This was one the main priorities of Stella: finding the solution to the instability on fast corners, the sudden loss of downforce in the middle of the corner and the strong tire degradation caused by the poor balance of the MCL60. On the other hand, it was not a priority to produce low-downforce aerodynamic configurations.

This was due to the need to understand the reasons and find solutions to the balance problems that had prevented the MCL60 from expressing its full potential was much more pressing. The confirmation of this came, partly surprising the McLaren engineers themselves, at Silverstone.

The performance of the MCL60, which in Austria had introduced the first phase of upgrades characterised by revised sidepods, was completed at Silverstone with a new version of the front wing and an improvement of the out-wash function.

These updates - characterized by hollowed out sidepods at the top and a wider lower channel - take a lot of inspiration from the Aston Martin AMR23. The net result has not only increased the downforce produced by the underbody of the car, thanks to its totally different profiling at the level of the Venturi channels and lower flow diverters, but also made a decidedly positive contribution to its dynamic behavior.

Norris was less enthusiastic regarding a competitiveness he had achieved, admitting that he was surprised by the car's performance and considering this largely a consequence linked to the characteristics of the track, rather than any substantial step forward.

The objective data, however, speaks of a team that has progressively come out of a negative technical cycle, or rather, where it was not actually clear which direction to follow at a conceptual and development level.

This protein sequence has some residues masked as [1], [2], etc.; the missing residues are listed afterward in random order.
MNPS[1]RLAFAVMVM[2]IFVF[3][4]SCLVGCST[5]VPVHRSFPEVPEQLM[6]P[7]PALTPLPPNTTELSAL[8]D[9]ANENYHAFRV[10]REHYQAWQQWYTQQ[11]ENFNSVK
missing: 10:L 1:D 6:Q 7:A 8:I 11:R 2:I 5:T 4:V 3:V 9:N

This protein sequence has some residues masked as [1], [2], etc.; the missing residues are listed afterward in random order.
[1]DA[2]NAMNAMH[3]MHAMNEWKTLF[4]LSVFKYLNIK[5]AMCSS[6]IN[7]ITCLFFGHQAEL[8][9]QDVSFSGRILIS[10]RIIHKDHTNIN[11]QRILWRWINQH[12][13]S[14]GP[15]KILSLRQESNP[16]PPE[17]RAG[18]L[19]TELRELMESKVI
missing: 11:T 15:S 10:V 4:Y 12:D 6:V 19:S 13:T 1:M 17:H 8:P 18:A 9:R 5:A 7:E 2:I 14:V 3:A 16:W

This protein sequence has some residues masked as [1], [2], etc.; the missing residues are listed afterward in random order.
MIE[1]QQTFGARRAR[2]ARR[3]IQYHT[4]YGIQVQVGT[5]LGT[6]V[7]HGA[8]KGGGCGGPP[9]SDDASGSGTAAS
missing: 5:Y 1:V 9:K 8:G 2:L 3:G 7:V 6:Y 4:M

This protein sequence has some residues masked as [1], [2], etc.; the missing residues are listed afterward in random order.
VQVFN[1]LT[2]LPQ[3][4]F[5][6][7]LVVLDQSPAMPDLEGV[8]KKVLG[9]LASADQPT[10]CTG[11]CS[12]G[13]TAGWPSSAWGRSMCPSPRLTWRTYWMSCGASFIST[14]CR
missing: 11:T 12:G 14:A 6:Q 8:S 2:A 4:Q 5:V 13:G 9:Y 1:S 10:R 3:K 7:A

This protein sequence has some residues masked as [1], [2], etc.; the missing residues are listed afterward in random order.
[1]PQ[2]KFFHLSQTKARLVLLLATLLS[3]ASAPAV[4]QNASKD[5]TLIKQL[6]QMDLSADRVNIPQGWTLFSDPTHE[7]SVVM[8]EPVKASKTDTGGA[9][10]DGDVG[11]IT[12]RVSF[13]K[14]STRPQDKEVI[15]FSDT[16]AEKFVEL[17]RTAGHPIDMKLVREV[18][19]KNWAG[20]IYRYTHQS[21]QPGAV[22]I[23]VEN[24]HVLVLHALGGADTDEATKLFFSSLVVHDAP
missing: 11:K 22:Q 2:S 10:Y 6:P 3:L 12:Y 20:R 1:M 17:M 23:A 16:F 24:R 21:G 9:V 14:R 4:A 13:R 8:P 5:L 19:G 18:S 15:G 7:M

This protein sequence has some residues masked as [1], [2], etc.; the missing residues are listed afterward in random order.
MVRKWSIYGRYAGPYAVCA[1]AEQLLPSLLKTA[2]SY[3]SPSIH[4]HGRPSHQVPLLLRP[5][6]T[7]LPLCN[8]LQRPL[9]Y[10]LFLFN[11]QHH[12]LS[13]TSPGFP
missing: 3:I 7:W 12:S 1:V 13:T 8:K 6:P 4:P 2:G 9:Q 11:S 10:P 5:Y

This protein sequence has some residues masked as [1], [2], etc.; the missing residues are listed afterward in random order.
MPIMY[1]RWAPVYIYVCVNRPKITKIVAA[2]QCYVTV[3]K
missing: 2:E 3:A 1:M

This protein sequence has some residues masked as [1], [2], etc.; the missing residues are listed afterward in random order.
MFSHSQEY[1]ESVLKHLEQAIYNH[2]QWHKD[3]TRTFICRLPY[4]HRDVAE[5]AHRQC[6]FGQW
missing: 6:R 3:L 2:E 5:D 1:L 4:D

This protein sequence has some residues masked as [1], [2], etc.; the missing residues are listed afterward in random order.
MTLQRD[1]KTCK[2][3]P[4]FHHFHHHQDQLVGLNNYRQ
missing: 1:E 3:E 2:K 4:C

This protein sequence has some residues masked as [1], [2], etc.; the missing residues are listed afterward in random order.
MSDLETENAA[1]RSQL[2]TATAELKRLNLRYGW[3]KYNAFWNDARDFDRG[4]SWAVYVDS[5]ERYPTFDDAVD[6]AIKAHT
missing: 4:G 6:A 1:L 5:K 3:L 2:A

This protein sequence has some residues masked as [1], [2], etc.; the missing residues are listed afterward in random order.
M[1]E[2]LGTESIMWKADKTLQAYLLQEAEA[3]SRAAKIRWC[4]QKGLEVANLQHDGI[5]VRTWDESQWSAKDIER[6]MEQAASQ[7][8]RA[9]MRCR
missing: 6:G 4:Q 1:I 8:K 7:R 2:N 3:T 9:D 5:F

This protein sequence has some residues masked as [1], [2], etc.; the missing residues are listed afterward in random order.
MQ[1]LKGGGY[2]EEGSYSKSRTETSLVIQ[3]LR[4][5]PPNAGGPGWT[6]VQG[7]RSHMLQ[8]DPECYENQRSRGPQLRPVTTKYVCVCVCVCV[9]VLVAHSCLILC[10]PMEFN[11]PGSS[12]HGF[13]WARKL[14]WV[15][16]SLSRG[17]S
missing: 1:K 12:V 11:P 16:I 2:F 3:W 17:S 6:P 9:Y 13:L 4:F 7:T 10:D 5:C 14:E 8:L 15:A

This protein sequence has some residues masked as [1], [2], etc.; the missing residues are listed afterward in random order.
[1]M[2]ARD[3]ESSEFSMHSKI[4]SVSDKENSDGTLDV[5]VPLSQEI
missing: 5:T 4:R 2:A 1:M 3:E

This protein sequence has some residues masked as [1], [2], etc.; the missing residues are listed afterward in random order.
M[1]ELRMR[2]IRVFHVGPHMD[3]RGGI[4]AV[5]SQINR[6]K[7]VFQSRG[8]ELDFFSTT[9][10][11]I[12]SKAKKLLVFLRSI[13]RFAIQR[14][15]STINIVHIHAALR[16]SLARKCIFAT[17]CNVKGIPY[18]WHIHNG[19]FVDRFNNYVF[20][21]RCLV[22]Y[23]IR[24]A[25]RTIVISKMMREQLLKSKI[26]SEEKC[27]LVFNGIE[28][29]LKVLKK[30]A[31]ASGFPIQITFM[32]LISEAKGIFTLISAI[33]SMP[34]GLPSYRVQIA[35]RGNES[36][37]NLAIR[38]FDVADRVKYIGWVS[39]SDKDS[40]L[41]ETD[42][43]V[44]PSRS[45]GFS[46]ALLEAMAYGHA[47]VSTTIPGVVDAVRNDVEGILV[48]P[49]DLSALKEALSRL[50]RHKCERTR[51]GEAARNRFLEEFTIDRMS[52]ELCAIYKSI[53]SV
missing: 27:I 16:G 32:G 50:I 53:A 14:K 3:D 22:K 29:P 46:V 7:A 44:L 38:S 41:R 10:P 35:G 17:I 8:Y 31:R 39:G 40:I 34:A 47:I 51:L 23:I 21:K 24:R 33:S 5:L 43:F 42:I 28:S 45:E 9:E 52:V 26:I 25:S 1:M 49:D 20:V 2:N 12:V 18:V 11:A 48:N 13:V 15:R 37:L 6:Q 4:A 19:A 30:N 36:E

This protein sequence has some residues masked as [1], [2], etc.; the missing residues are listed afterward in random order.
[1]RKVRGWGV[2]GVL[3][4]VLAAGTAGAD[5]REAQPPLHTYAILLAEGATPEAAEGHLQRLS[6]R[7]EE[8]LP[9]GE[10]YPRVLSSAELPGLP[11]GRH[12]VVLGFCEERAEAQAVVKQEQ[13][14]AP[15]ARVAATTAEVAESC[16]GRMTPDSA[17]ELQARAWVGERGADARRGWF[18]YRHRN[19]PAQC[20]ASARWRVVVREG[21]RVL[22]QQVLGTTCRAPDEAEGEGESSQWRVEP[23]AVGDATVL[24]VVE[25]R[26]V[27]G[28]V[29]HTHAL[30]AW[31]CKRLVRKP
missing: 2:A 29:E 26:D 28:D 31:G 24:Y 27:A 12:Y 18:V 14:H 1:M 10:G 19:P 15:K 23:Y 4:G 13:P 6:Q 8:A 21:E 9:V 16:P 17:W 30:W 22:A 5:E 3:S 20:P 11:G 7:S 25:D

Comparison between early season and Silverstone

Comparing the side view of the two versions highlights the areas of interventions on the MCL60. It can be noted the modification of the floor at the level of the lower flow diverters and of the outermost barge board with greater vertical extension.

The sidepods are characterised by a raised lower profile to increase the lower channel between the sidepod and the floor. The upper profile of the sidepods is also different, more in line with the sloping shape of those of the AMR23, which it inherited the upper sculpted channel along its entire length.

The large vertical slits have disappeared, in their place gills have been introduced at the base of the engine hood. The conformation of the "pockets" under the vehicle floor is also different, functional to the management of the porpoising.

First Baku floor intervention

The Azerbaijan-spec MCL60 had sported the first evolution of the floor, both at the level of the lateral edge and at the angle of the inlet section of the lower flow diverters.

In the first case, the rim was characterized by a perpendicular blowing that separated the front section from that in front of the rear wheels.

At the level of the latter, the blowing that characterized the previous version has been eliminated, in favor of a single profile interrupted by the presence of a horizontal vortex generator in front of the rear wheels.

Similarities to Aston Martin

As visible in this drawing (above), the upper profile of the AMR23 introduced in Canada was a sculpted channel to increase the pressure of the flow towards the rear.

RB19 extreme Anti-dive concept

This drawing (above) illustrates how different the suspension concept of the MCL60 is to that of the RB19.

The extreme anti-dive of the front suspension of the RB19 provides a specifically desired position of the pitch centre, to reduce the longitudinal load transfers on the car.